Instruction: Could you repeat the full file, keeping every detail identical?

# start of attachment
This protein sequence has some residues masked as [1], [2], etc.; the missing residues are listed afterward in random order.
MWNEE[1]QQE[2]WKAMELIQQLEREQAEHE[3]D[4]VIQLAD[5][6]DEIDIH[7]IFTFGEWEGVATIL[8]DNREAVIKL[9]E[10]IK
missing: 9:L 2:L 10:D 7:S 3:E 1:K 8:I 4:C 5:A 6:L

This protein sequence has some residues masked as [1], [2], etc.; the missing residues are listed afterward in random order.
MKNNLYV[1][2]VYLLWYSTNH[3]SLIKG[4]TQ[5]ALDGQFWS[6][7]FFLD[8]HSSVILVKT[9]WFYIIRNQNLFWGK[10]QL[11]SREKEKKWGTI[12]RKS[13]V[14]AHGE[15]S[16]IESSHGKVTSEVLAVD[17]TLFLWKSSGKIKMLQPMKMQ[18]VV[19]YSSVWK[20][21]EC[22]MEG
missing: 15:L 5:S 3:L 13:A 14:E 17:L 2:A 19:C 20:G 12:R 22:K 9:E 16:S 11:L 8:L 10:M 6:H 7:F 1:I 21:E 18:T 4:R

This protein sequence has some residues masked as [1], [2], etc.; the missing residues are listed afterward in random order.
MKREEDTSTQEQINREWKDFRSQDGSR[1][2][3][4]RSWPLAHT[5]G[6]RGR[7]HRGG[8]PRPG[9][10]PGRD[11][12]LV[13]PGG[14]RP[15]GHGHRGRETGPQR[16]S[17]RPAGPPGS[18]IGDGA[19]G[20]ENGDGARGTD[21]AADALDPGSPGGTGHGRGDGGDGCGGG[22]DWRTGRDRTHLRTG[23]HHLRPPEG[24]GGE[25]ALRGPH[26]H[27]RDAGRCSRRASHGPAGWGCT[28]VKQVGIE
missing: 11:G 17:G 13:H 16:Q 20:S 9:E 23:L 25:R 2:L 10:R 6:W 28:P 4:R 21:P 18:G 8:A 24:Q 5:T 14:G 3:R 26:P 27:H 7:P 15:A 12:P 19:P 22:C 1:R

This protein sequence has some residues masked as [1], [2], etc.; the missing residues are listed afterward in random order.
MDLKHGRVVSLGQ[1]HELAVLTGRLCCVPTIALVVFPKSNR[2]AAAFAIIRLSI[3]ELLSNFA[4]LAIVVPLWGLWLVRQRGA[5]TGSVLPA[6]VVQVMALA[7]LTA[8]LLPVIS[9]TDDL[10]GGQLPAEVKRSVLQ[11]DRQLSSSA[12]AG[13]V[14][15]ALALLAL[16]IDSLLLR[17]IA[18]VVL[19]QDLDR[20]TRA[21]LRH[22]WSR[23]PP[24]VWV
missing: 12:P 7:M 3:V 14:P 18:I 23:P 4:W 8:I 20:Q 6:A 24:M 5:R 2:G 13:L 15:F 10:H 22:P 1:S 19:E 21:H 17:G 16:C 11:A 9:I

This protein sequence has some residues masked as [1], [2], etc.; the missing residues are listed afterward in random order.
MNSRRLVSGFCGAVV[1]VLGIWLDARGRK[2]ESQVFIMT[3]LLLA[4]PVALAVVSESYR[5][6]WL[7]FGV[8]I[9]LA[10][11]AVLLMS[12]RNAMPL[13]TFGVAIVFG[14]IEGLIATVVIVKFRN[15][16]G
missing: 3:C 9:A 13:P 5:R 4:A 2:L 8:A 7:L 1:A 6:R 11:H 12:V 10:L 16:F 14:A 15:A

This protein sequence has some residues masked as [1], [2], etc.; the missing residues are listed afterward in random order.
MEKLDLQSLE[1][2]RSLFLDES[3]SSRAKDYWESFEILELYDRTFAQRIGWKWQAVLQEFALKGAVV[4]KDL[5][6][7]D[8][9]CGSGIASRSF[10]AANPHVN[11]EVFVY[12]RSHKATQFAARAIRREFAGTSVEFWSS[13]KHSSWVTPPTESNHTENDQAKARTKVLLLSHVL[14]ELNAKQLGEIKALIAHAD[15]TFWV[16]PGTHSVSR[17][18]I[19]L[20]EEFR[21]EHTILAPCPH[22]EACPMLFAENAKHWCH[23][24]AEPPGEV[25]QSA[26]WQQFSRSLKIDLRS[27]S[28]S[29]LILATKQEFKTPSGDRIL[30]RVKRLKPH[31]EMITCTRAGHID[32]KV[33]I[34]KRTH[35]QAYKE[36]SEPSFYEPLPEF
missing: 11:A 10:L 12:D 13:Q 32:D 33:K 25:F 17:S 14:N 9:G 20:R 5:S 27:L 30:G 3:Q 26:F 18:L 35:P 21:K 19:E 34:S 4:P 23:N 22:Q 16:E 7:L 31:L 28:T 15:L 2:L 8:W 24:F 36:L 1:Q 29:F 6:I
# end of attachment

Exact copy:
This protein sequence has some residues masked as [1], [2], etc.; the missing residues are listed afterward in random order.
MWNEE[1]QQE[2]WKAMELIQQLEREQAEHE[3]D[4]VIQLAD[5][6]DEIDIH[7]IFTFGEWEGVATIL[8]DNREAVIKL[9]E[10]IK
missing: 9:L 2:L 10:D 7:S 3:E 1:K 8:I 4:C 5:A 6:L

This protein sequence has some residues masked as [1], [2], etc.; the missing residues are listed afterward in random order.
MKNNLYV[1][2]VYLLWYSTNH[3]SLIKG[4]TQ[5]ALDGQFWS[6][7]FFLD[8]HSSVILVKT[9]WFYIIRNQNLFWGK[10]QL[11]SREKEKKWGTI[12]RKS[13]V[14]AHGE[15]S[16]IESSHGKVTSEVLAVD[17]TLFLWKSSGKIKMLQPMKMQ[18]VV[19]YSSVWK[20][21]EC[22]MEG
missing: 15:L 5:S 3:L 13:A 14:E 17:L 2:A 19:C 20:G 12:R 22:K 9:E 16:S 11:L 8:L 10:M 6:H 7:F 1:I 21:E 18:T 4:R

This protein sequence has some residues masked as [1], [2], etc.; the missing residues are listed afterward in random order.
MKREEDTSTQEQINREWKDFRSQDGSR[1][2][3][4]RSWPLAHT[5]G[6]RGR[7]HRGG[8]PRPG[9][10]PGRD[11][12]LV[13]PGG[14]RP[15]GHGHRGRETGPQR[16]S[17]RPAGPPGS[18]IGDGA[19]G[20]ENGDGARGTD[21]AADALDPGSPGGTGHGRGDGGDGCGGG[22]DWRTGRDRTHLRTG[23]HHLRPPEG[24]GGE[25]ALRGPH[26]H[27]RDAGRCSRRASHGPAGWGCT[28]VKQVGIE
missing: 11:G 17:G 13:H 16:Q 20:S 9:E 23:L 25:R 2:L 10:R 6:W 28:P 4:R 21:P 18:G 8:A 24:Q 5:T 14:G 3:R 26:P 27:H 7:P 15:A 12:P 19:P 22:C 1:R

This protein sequence has some residues masked as [1], [2], etc.; the missing residues are listed afterward in random order.
MDLKHGRVVSLGQ[1]HELAVLTGRLCCVPTIALVVFPKSNR[2]AAAFAIIRLSI[3]ELLSNFA[4]LAIVVPLWGLWLVRQRGA[5]TGSVLPA[6]VVQVMALA[7]LTA[8]LLPVIS[9]TDDL[10]GGQLPAEVKRSVLQ[11]DRQLSSSA[12]AG[13]V[14][15]ALALLAL[16]IDSLLLR[17]IA[18]VVL[19]QDLDR[20]TRA[21]LRH[22]WSR[23]PP[24]VWV
missing: 12:P 7:M 3:V 14:P 18:I 23:P 4:W 8:I 20:Q 6:A 24:M 5:R 2:G 13:L 15:F 10:H 22:P 1:S 19:E 21:H 17:G 16:C 11:A 9:I

This protein sequence has some residues masked as [1], [2], etc.; the missing residues are listed afterward in random order.
MNSRRLVSGFCGAVV[1]VLGIWLDARGRK[2]ESQVFIMT[3]LLLA[4]PVALAVVSESYR[5][6]WL[7]FGV[8]I[9]LA[10][11]AVLLMS[12]RNAMPL[13]TFGVAIVFG[14]IEGLIATVVIVKFRN[15][16]G
missing: 3:C 9:A 13:P 5:R 4:A 2:L 8:A 7:L 1:A 6:R 11:H 12:V 10:L 16:F 14:A 15:A

This protein sequence has some residues masked as [1], [2], etc.; the missing residues are listed afterward in random order.
MEKLDLQSLE[1][2]RSLFLDES[3]SSRAKDYWESFEILELYDRTFAQRIGWKWQAVLQEFALKGAVV[4]KDL[5][6][7]D[8][9]CGSGIASRSF[10]AANPHVN[11]EVFVY[12]RSHKATQFAARAIRREFAGTSVEFWSS[13]KHSSWVTPPTESNHTENDQAKARTKVLLLSHVL[14]ELNAKQLGEIKALIAHAD[15]TFWV[16]PGTHSVSR[17][18]I[19]L[20]EEFR[21]EHTILAPCPH[22]EACPMLFAENAKHWCH[23][24]AEPPGEV[25]QSA[26]WQQFSRSLKIDLRS[27]S[28]S[29]LILATKQEFKTPSGDRIL[30]RVKRLKPH[31]EMITCTRAGHID[32]KV[33]I[34]KRTH[35]QAYKE[36]SEPSFYEPLPEF
missing: 11:A 10:L 12:D 13:Q 32:D 33:K 25:F 17:S 14:N 9:G 20:R 5:S 27:L 30:G 3:Q 26:F 18:L 35:P 21:K 19:E 34:S 4:P 23:N 22:Q 16:E 7:L 31:L 28:T 15:L 2:L 8:W 24:F 36:L 1:Q 29:F 6:I